im not saying in any what that what your learning is inefective, please don't misunderstand me. infact im glade to see another shotokan practioner thats looking for some answers, props to ya!! after all, i've never been to your dojo, i don't know how you train at all. im just saying that these are somethings that have worked for me.

as for the gender segreation, japan karate is still sexist, i don't care who tells me different, thats what i think. the best i can figure is that competetion is just a place to test your skill level. not place to train real self defence. what you learn from your kata and sparing is suposed to be applied. and you apply it in the dojo. i don't think the idea of competeting to see who has the best chances in real life is really a good idea. we compete to see who understands the dynamics and budo best, the application is something to be explored in a dojo setting, a personal one. competetion is just a tool, sparing is just a tool, its up to you and your dojo to use the tools.

yours in life
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its not supposed to make sense

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#314327 - 02/01/07 04:38 AM Re: No Confidence in Traditional Martial Arts [Re: student_of_life]
scarter Offline
Newbie

Registered: 01/24/07
Posts: 24
Loc: Glasgow, UK
Quote:

small people vr big people: i already said it once, without rules a real fight is going to be a groin smashing, eye scratching, knee kicking, neck pokeing dirty fighting affair.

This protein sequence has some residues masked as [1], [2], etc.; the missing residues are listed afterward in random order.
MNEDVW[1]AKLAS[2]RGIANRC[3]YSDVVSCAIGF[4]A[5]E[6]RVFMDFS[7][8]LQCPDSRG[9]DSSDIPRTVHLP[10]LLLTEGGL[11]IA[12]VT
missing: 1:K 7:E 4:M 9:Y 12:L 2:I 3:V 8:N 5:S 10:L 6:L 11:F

I suspect that's probably true. And none of that is in our (UKTKF) syllabus. Self-defence/real fighting just isn't what traditional karate is about in my opinion (it may well be a bi-product, but it's not what the art is 'designed' for). Can anyone show me a Traditional Karate syllabus that does focus primarily on these kind of techniques? Certainly the JKA syllabus, and ours is all about physically demanding competition style techniques. Now sure, it's not all about competition, but the techniques we practice (if we adhere to the syllabus), are sport fighting techniques - or long range duelling techniques.

Now people talk of being disillusioned by Traditional Karate, but I think that's because there's a widespread misconception of what it's all about. Lots of people start out believing they're learning self-defence/real fighting. But upon close scrutiny it just doesn't hold up - there are too many flaws. And so some try to change it to be more like a self-defence system and others loose interest altogether.

Which is a big shame, because if you evaluate Traditional Karate for what it is - modern budo...a form of Shugyo, then it holds up very well to scrutiny. If you've enjoyed it for years, then why should it bother you if you find out one day that the thing that you enjoy so much isn't optimised for self-defence/street fighting? After all, loads of people will tell you that despite it being primarily a budo or self-improvement art centered around sport fighting techniques, a bi-product of training is pretty darn good self-defence capability. (Others, including little people, will find it less useful in this respect).

Quote:

as for the gender segreation, japan karate is still sexist, i don't care who tells me different, thats what i think.